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About The


December 25, 1999
Column #956


     ''Jesus Christ, the greatest man who ever lived, has changed virtually every aspect of human life - and most people don't know it,'' asserted Rev. D. James Kennedy and Jerry Newcombe in their inspiring 1994 book, ''What If Jesus Had Never Been Born?''

     They give persuasive evidence that people inspired by Jesus created mass education, modern science, representative democracy, capitalism, the elevation of women, the ending of slavery and the creation of universities and hospitals.

     I wrote a column on the book five years ago. This week I re-read it, and decided to write a fresh column for Christmas. In my second reading, I saw tragic elements mixed with the joy of recognizing the extraordinary impact of Jesus.

     Before Jesus came into the world, life was cheap. It was dangerous for a baby to be conceived in classic Rome or Greece where abortion and child abandonment was widespread. An unwanted baby would be left in the woods to die or be eaten by wild animals. However, abortion and abandonment disappeared in the early church. Why? Christians considered every life to be precious, created ''in the image of God'' (Genesis 1:27).

     Sadly, life is becoming cheap again. Abortion is widespread and assisted suicide has been legalized in Oregon. In Sudan people captured in war are sold as slaves for $50.

     ''Every school you see, public or private, is a visible reminder of Jesus Christ. The phenomenon of education for the masses has its roots in Christianity,'' they write. The world's languages were first set to print by Christians who wanted people to be able to read the Bible. Luther translated the Bible into German.

     In Geneva, Calvin advocated education for everyone so that they might know God and glorify Him. The Puritans passed a law in 1642 requiring education for all children. And for 217 years, all schools in America were private and financed by Christians. The result, according to John Quincy Adams was that only 4 out of 1,000 Americas were illiterate in the early 1800s.

     Public education was introduced in 1837. And its result: 40 million illiterates a literacy rate approaching that of Zambia.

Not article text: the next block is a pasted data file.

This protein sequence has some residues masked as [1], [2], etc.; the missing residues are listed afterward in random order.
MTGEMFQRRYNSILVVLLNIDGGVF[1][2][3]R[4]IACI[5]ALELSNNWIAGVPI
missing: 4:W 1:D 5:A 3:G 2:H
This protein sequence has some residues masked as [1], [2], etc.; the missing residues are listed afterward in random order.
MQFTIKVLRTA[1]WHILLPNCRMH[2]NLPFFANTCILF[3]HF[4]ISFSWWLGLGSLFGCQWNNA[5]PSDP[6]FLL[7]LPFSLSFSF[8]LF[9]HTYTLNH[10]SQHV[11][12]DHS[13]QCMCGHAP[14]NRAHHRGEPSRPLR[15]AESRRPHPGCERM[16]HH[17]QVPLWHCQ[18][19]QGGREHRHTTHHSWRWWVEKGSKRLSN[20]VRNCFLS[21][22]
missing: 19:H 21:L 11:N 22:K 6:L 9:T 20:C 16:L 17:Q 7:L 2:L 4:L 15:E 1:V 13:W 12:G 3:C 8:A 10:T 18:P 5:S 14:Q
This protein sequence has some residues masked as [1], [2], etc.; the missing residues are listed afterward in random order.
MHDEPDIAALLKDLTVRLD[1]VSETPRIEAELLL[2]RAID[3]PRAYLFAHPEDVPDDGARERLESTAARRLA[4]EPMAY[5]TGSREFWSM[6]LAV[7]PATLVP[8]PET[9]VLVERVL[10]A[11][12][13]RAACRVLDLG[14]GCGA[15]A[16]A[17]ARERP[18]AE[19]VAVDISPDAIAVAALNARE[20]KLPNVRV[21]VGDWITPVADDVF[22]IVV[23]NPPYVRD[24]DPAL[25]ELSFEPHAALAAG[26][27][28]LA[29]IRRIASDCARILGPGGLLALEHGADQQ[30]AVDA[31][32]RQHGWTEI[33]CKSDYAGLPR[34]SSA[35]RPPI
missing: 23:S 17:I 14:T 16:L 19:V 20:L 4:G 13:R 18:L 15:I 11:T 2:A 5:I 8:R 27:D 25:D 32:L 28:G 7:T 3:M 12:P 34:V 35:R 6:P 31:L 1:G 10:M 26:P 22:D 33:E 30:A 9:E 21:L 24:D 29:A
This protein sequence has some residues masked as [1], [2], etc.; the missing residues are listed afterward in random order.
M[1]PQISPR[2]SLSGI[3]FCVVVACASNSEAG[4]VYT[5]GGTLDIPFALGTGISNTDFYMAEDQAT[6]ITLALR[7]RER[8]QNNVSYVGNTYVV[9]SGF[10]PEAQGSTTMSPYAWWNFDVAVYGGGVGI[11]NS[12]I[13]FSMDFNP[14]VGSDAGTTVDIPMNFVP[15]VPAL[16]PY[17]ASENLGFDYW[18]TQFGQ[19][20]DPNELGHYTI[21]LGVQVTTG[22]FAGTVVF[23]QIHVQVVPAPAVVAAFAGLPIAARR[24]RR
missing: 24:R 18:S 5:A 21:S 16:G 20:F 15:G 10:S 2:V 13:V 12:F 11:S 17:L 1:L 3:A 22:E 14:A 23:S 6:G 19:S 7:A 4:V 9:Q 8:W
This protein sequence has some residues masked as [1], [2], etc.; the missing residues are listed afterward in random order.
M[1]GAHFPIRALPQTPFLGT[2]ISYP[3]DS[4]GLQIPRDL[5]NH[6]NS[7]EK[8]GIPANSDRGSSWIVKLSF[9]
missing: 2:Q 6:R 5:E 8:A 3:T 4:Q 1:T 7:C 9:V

''Had Jesus never been born, there never would have been an America,'' writes Kennedy. First, Columbus discovered America on his way to plant Christianity in the Orient. Before they left the Mayflower, the Pilgrims agreed to the first Christian self-government in the ''Mayflower Compact.'' They pledged for ''the Glory of God,'' to ''combine ourselves together in a civil Body Politick.'' That inspired 100 different compacts and constitutions in New England.

     Samuel Adams, who did more than any to arouse opposition to English rule of America, said, upon the signing of the Declaration of Independence, ''We have this day restored the Sovereign to whom all men ought to be obedient. He reigns in heaven...let His kingdom come.''

     Underlying democracy's development was Scripture: ''Where the Spirit of the Lord is, there is liberty'' (II Cor. 3:17).

     However, many Americans have transformed liberty into license. It is outrageous that pornography is defended as ''freedom of speech,'' and that half of U.S. marriages end in divorce when vows were taken on God's altar ''till death do us part.''

     ''If Jesus had never been born, science would likely not have come into being,'' the authors assert. ''You would not be reading this book by electric light. You would not have a microwave oven, a television, or a radio.''

     Modern science could not have developed among Arabs because of the fatalism that underlies the Muslim religion. If everything is fatalistically determined, why try to change the natural world? Nor could science have originated in Hindu India or in China among Buddhists, for both faiths ''teach that the physical world is unreal and that the only reality is that of the world's soul.'' By contrast, Christians taught that God is rational, the source of truth.

     Blaise Pascal, whose math innovations and probability science was important enough for a computer language to be named after him, wrote that God is not merely ''Author of mathematical truths and the order of the elements...but the God of Abraham,'' Isaac, Jacob. ''The God of Christians is a God of love and consolation.''

     Bible-believing scientists founded branches of science: antiseptic surgery, Joseph Lister; bacteriology, Louis Pasteur; calculus, Isaac Newton; computer science, Charles Babbage; comparative anatomy, Georges Cuvier; chemistry, Robert Boyle; genetics, Gregor Mendel.

     Yet in India, millions of Hindus who believe in Jesus, refuse to become active Christians, according to Ralph Winter, founder of the U.S. Center for World Missions. ''They see Christianity as the carrier vehicle for alcohol, sexual liberation and tearing down the family.''

     It is up to this generation to reform Christianity to make it credible to unbelievers.

Copyright 1999 Michael J. McManus.

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